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Live in the Valley

David Kerns Live in the Valley: Roots legend Ry Cooder headed for the Uptown

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Ry Cooder

If you treat yourself to a Ry Cooder show, you are in “national treasure” territory, in the presence of one of the most gifted and respected American roots musicians of the past half-century.

Cooder and his band will play Saturday and Sunday, July 21 and 22, at Napa’s Uptown Theatre.

Considered one of the great slide guitar players of all time, Cooder is a multi-instrumentalst, a compelling singer and a prolific composer of songs and movie soundtracks. He is a six-time Grammy winner with 17 studio albums to his credit and a list of collaborations that reads like a who’s who of rock, blues, folk and world music.

In a wide-ranging interview for American Songwriter Magazine early this year, Cooder talked about his approach to both composition and improvisational performance — basically, don’t plan it, don’t think about it, just do it. “If I feel a certain way,” he said, talking about songwriting, “I’m just going to capo to a certain key, and choose a key that sounds good. And then I’ll come up with something without planning it.

“As soon as I start thinking too hard about it, what happens is, that mysterious, unknown quality is gone pretty quickly. We don’t want that. We want a statement of pure intuition. It’s possible to make records that way when we don’t plan things and rehearse them. You rely on your own instinct. I’ve done this long enough that I can trust myself to do it. To try it, anyway.”

He approaches instrumental soloing with the same spontaneity. “It takes a certain mindset,” he said. “I have to do something to my brain to calm myself down to do it. If I don’t, I can’t. Then I’ll overplay and play the wrong things, and it won’t be that. You’ve got to let it happen to yourself, if you can. Don’t be distracted.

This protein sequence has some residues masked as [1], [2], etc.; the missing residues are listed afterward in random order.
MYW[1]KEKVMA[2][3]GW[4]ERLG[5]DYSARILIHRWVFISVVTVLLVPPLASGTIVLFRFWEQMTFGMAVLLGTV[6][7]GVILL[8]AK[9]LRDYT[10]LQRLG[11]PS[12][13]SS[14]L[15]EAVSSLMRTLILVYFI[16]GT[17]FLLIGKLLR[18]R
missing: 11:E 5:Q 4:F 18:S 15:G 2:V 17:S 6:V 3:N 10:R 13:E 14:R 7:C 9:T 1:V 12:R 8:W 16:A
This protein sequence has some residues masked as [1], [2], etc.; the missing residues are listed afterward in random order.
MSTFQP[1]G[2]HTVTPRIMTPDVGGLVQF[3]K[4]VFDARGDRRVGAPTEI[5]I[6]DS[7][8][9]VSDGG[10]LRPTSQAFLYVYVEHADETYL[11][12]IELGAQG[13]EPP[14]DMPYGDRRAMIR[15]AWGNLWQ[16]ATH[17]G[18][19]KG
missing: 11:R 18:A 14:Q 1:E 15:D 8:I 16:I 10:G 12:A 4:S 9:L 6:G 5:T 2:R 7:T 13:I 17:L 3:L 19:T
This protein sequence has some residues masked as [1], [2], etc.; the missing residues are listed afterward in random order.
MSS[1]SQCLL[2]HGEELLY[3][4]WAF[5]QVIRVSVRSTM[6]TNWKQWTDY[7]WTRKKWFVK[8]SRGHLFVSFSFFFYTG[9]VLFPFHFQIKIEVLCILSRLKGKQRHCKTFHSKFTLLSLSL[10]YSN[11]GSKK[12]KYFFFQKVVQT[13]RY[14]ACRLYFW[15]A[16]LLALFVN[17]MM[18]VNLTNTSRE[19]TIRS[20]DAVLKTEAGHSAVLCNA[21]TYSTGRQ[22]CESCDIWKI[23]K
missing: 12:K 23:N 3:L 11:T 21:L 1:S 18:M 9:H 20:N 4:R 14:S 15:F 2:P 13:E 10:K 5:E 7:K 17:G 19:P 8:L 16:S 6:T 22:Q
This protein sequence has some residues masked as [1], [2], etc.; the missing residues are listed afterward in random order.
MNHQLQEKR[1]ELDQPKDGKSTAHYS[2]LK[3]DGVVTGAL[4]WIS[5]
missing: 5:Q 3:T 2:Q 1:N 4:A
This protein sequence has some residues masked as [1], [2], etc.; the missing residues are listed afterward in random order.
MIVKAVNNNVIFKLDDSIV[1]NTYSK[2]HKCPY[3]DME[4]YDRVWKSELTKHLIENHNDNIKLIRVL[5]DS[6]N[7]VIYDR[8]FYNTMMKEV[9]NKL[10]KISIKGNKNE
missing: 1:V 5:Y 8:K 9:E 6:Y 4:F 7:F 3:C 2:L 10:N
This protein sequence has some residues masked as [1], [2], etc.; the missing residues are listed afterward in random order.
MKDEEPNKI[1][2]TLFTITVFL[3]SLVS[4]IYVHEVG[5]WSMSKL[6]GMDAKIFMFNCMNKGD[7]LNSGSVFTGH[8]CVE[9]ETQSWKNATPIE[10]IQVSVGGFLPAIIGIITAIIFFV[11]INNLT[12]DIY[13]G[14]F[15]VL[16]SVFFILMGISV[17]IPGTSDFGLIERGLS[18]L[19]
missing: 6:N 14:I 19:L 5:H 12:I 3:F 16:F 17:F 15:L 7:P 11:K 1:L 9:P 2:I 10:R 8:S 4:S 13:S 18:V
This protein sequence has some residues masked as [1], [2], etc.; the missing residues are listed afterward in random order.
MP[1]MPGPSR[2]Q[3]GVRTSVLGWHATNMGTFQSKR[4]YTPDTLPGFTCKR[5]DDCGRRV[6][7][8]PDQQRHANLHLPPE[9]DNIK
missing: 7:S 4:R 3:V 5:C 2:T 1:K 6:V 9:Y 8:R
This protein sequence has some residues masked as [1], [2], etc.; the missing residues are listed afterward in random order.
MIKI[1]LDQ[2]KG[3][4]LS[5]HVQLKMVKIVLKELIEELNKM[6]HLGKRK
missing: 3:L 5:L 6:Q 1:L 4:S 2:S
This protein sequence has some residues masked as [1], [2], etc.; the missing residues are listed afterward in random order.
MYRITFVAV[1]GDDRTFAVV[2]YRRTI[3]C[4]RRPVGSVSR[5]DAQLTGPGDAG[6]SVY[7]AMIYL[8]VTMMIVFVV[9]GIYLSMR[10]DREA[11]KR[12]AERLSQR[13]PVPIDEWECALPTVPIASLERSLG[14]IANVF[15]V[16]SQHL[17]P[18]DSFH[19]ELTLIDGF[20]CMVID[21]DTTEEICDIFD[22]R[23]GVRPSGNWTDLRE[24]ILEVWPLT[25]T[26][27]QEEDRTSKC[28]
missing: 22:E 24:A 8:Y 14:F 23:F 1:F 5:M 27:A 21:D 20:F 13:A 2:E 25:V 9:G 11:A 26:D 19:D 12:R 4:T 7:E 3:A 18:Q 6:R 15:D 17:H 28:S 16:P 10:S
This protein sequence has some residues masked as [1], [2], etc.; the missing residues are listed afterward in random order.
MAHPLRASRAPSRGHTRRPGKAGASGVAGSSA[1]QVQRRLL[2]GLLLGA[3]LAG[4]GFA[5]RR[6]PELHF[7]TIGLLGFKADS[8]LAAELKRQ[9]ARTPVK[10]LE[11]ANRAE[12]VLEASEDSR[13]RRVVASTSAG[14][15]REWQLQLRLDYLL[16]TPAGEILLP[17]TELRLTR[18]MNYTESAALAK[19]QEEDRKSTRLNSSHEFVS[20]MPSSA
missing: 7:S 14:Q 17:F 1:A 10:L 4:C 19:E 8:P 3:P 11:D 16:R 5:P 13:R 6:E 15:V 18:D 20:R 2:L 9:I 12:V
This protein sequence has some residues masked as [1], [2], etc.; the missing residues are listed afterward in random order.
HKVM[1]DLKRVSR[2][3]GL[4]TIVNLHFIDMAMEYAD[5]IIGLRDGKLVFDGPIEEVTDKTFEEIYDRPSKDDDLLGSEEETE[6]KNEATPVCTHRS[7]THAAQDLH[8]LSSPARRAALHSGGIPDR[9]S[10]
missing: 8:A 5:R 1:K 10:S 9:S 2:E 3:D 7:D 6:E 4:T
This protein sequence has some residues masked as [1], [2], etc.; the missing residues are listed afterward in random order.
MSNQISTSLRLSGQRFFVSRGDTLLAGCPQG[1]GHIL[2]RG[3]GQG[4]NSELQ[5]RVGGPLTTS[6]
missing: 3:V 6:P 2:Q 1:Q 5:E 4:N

“In other words, get into it, for Chrissakes. That’s what they always used to say. Get into it. You’re playing your instrument, so do it already. Or singing. Feel it. If you don’t feel it, don’t do it. Go do something else. Run around the block or get a sandwich. But I mean, if you feel it, then you will do that thing. It will be your expression.”

Cooder’s principal collaborator these days is his son Joachim, a drummer, percussionist, keyboardist, record producer and electronic maestro. They are a generational contradiction that nevertheless works —Joachim a digital inventor, the old man a staunch traditionalist.

Regarding his son’s musicality, Cooder is effusive. “Well, listen, he’s born in it. He heard so much music in the womb, I think he was born knowing. I’m convinced of it. He swings like mad. He’s got this nice easy touch. It’s what it has to be. It’s what it should be. If I didn’t have that, I wouldn’t do it. I really wouldn’t bother. I’d just sit home. Sit in my chair and play guitar. But when we get going, it’s pretty cool. It’s really good.”

Aside from father and son, the other band members at the Uptown will be Robert Francis (singer, songwriter, multi-instrumentalist and Joachim’s brother-in-law), Sam Gendel on saxophone and the R&B/gospel vocal trio, The HamilTones. Judging from recent set lists, the Uptown show will be a balance of established Ry Cooder favorites and material from his latest album, 2018’s gospel-driven “The Prodigal Son.”

At this point in his career and life, Cooder sees the current tour as a family event for the fans. “I wouldn’t do it if Joachim wouldn’t do it,” he said. “We’re gonna do it. We’re going to go out there and try to handle it for the people. I know we can play well, it’s just a matter of having to do it. Anyone who’s trying to put a tour together at age 71 might be a little crazy.”

Saturday and Sunday, July 21 and 22, 8 p.m. $55-$75. Uptown Theatre Napa, 1350 Third St., Napa. 707-259-0123.

David Kerns is a Napa-based freelance journalist. You can view more of his work at

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